“God does not speak clearly by events? The Church wants to test our obedience, to recognize that if the work and the holder of the work are marked by God.” (Father Josef Kentenich).
There is a wonderful epic 19th century novel written by the French novelist Victor Hugo called “Les Miserables”, which follows the story of a convicted criminal Jean Val Jean (and the plight of many other characters associated with the French Revolution). It is one of my favourite books in the world for the beautifully written passages describing the saintliness of the Bishop (who intervenes to save Jean Val Jean from re-arrest) and also for its ultimate message of hope and redemption despite harrowing experiences of poverty, war and death.
And I am not the only person to consider the novel beautiful! In fact, it is such a popular story that it was recreated in the form of a musical play by Cameron Mackintosh in 1980. And in that play, there is a song that is performed by Jean Val Jean, where Val Jean claims that his humanity has been entirely disregarded because “they murdered Val Jean” by refusing to address him by his name and instead only addressing him by his prisoner number, “24601”.
And I have been thinking of that story, that musical and most particularly of that prisoner number over the last few days. Because this fictional character Val Jean is not the only person who I have heard of recently, who had a prisoner number… Father Josef Kentenich also had a prisoner number during his four years imprisoned by the Nazis in the Dachau concentration camp during the Second World War for being a Catholic Priest… And his number was “29392”.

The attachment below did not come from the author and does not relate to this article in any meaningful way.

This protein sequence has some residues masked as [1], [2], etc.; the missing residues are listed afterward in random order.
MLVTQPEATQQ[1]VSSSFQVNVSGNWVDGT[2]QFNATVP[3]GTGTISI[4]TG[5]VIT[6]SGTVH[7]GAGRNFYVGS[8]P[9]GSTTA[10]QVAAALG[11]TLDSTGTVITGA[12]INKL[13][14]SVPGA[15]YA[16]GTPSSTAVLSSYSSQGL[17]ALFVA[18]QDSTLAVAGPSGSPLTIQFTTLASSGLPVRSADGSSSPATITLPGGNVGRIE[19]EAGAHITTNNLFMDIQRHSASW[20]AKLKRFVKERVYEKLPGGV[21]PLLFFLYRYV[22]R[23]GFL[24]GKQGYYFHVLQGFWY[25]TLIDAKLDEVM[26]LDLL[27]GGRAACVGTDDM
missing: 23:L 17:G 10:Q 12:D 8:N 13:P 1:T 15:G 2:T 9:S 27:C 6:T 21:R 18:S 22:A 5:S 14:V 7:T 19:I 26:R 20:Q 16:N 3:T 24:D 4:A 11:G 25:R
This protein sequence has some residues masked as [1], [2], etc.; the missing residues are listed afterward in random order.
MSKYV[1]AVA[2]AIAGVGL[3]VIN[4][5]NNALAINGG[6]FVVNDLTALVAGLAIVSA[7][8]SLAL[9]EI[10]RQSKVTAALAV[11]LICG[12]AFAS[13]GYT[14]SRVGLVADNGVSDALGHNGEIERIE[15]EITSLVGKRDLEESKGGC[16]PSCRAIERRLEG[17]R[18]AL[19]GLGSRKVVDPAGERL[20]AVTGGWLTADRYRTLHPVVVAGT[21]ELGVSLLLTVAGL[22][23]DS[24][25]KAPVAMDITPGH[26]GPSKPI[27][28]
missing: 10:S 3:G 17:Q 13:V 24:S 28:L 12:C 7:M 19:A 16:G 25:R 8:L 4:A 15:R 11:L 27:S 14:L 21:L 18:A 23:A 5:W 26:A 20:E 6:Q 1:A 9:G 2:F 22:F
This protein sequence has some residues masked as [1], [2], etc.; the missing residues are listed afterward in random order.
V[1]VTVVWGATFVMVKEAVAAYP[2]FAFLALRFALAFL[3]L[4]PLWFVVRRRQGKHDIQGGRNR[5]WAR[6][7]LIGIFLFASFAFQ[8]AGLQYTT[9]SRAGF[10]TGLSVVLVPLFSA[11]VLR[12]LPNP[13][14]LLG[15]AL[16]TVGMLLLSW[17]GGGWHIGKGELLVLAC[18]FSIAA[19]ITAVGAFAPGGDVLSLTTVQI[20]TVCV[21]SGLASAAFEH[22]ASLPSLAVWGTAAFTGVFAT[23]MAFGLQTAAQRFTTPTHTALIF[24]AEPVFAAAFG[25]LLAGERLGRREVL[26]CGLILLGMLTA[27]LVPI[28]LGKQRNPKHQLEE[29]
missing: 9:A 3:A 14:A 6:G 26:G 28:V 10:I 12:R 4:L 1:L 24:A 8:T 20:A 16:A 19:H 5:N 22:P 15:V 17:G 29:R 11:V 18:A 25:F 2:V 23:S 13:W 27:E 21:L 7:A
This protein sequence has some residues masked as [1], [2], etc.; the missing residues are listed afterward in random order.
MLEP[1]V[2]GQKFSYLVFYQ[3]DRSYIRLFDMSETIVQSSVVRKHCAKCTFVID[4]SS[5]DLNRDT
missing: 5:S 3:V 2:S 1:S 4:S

That was a terrible period of imprisonment, where 12,000 souls were imprisoned and over 2,600 Catholic priests in just that one concentration camp. And yet, Father Josef used his time in prison very diligently. While in prison, he established the Secular branch of his Schoenstatt movement. The Schoenstatt movement is a renewal within the Catholic Church, with a focus on education and spiritual formation to revitalize the Church and society in the spirit of the Gospel. During his time in Dachau, Karl Leisner – who was a seminarian from Schoenstatt and a friend of Father Josef’s – was secretly ordained to the priesthood and was able to celebrate one Mass before dying of tuberculosis. Karl Leisner is now Blessed as the cause for his canonisation was begun in 1996 by Pope Saint John Paul II! So, it appears that time of unimaginable suffering really was fruitful. And so it was that even imprisoned, Father Josef (and other souls like his) were able to do great good…
Following his release from physical prison, Father Josef was soon to enter a spiritual imprisonment, which would last 15 years. During those 15 years, Father Josef was exiled from Schoenstatt due to misinformation and misunderstanding within the Catholic Church itself. It was only in 1965 – after the misinformation and misunderstanding came to light – that Father Josef was able to return to the movement.
Father Josef later confided that it was not the four years that he spent in the concentration camp in Dachau that were the most painful in his life, but the 15 years he spent in exile from the movement due to misunderstanding and misinformation within the Church itself were his most painful.
And yet, while he was in exile, he did not complain about his spiritual imprisonment, instead he wrote, “God does not speak clearly by events? The Church wants to test our obedience, to recognize that if the work and the holder of the work are marked by God.”
And I consider that now, as I consider those couple of prisoner numbers, because they are a mark, and just as the prisoner is marked in a prison, so too do I pray to be marked by my love of my God. For such a mark is only provided through Grace… And this Lent, I pray for that Grace. I really do…
For with prayer, I stand on Holy Ground where everything is clear. Here. At the Foot of the Cross.